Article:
To effectuate any change on behalf of the patent examiner, it will be necessary to change the performance measures for patent examiners, who are generally graded based on quantity, not quality.235 Examiners should be given the necessary time to engage in a detailed conversation with the inventor, as well as be rewarded for these conversations as fulfilling their duties. As the current director of the Patent Office is beginning to make changes in the examiner assessment process,236 making an alteration that would recognize the value of the communication is conceivable. In any case, the communication between the inventor and the Patent Office must look more like bilateral everyday conversation, where the hearer seeks clarification as necessary to understand the information conveyed by the speaker.
2. Create an Atmosphere of Cooperation
The importance of this conversation between the inventor and the Patent Office, both for patent acquisition and as the basis for the second patent conversation between the patent and the public, requires an emphasis on a more candid conversation, such that inventors are encouraged to withhold less information and examiners are motivated to seek greater information where possible, as proposed above. To allow for and foster this more open conversation, a few of modifications need to be made to the patent prosecution system.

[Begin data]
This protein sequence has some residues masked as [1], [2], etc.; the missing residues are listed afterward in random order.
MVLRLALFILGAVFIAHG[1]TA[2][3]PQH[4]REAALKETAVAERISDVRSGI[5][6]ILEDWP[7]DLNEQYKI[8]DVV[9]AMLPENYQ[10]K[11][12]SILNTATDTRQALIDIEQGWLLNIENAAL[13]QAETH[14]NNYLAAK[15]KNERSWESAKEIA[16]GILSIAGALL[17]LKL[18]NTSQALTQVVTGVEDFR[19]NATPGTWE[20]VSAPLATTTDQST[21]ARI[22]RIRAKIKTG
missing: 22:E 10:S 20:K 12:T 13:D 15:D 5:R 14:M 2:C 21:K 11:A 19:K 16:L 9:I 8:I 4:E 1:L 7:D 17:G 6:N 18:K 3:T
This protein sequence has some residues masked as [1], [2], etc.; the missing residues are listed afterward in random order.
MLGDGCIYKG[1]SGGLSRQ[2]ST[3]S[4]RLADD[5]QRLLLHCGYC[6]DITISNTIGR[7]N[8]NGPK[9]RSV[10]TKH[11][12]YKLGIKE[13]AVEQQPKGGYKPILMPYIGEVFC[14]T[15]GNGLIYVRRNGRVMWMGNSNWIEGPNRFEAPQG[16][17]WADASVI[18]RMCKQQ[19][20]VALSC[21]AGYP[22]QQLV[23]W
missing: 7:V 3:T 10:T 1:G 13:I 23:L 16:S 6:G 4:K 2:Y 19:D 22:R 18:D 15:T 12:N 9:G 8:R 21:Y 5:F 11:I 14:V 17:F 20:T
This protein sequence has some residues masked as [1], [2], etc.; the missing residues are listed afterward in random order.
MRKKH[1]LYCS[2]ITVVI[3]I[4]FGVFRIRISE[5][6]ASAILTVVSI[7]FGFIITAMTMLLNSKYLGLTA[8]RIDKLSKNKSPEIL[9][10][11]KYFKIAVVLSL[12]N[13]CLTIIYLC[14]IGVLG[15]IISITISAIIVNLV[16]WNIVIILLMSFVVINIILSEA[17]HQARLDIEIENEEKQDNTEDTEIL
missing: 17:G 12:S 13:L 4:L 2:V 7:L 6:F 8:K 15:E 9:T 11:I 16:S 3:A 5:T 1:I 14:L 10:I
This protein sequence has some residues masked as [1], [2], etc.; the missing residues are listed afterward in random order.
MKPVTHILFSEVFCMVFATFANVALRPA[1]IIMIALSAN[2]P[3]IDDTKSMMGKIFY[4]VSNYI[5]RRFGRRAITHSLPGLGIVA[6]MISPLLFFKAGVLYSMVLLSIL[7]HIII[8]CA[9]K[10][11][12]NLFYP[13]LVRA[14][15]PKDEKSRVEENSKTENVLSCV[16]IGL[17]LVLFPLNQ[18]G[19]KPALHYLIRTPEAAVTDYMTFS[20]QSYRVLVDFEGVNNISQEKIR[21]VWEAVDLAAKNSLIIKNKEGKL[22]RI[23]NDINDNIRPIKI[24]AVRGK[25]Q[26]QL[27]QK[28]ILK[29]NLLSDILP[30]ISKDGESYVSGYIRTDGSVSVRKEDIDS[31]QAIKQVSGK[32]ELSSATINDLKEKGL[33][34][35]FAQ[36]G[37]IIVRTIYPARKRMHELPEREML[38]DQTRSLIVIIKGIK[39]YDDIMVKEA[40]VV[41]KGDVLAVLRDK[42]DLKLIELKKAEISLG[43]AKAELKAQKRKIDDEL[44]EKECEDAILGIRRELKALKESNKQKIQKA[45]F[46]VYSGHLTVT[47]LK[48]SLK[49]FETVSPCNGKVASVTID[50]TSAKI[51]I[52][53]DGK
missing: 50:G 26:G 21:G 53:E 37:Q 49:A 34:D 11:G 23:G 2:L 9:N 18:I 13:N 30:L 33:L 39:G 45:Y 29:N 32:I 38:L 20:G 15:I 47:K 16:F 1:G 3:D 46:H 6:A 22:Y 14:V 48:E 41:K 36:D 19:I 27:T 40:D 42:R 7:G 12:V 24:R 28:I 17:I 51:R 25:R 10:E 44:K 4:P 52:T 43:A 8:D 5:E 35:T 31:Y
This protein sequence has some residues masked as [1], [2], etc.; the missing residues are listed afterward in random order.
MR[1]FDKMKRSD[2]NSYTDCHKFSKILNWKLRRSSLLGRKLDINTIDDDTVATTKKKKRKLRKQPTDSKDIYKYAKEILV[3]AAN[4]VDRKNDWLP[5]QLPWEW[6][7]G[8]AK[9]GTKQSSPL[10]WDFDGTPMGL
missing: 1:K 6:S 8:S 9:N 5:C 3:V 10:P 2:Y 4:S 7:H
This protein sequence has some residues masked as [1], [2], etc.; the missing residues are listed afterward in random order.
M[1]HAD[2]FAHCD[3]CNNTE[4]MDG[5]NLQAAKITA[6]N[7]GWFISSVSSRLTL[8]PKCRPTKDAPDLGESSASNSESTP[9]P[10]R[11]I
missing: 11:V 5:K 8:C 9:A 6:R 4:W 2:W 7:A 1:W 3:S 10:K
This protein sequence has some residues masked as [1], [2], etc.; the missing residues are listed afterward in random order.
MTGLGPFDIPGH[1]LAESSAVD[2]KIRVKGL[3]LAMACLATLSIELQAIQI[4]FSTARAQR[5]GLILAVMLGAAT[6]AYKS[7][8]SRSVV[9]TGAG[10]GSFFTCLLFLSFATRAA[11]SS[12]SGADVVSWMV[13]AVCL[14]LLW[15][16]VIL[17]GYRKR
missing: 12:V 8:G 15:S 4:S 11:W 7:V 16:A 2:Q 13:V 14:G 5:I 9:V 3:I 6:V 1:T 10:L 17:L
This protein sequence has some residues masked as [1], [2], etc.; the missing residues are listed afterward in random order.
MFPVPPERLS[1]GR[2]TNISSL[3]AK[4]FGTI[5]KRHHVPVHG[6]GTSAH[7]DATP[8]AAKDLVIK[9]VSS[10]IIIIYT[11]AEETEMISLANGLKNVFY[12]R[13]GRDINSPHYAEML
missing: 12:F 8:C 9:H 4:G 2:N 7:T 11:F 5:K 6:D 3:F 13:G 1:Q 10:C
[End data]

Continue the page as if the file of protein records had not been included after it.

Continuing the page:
a. Remove Prosecution History from Claim Construction Methodology
Current claim construction methodology permits the use of the prosecution history-the record of the conversation between the inventor and the Patent Office-to be used for interpretation during the second conversation between the patent and the public.237 While this may be useful to convey the shared background knowledge of different parties, such as addressees, overhearers, eavesdroppers, to the conversation, it also creates an incentive for the inventor to say less for fear of estoppel resulting from his statements made during the acquisition process. Decreasing the prosecution history's role in claim interpretation will yield a more cooperative environment for the dialogue between the inventor and the Patent Office.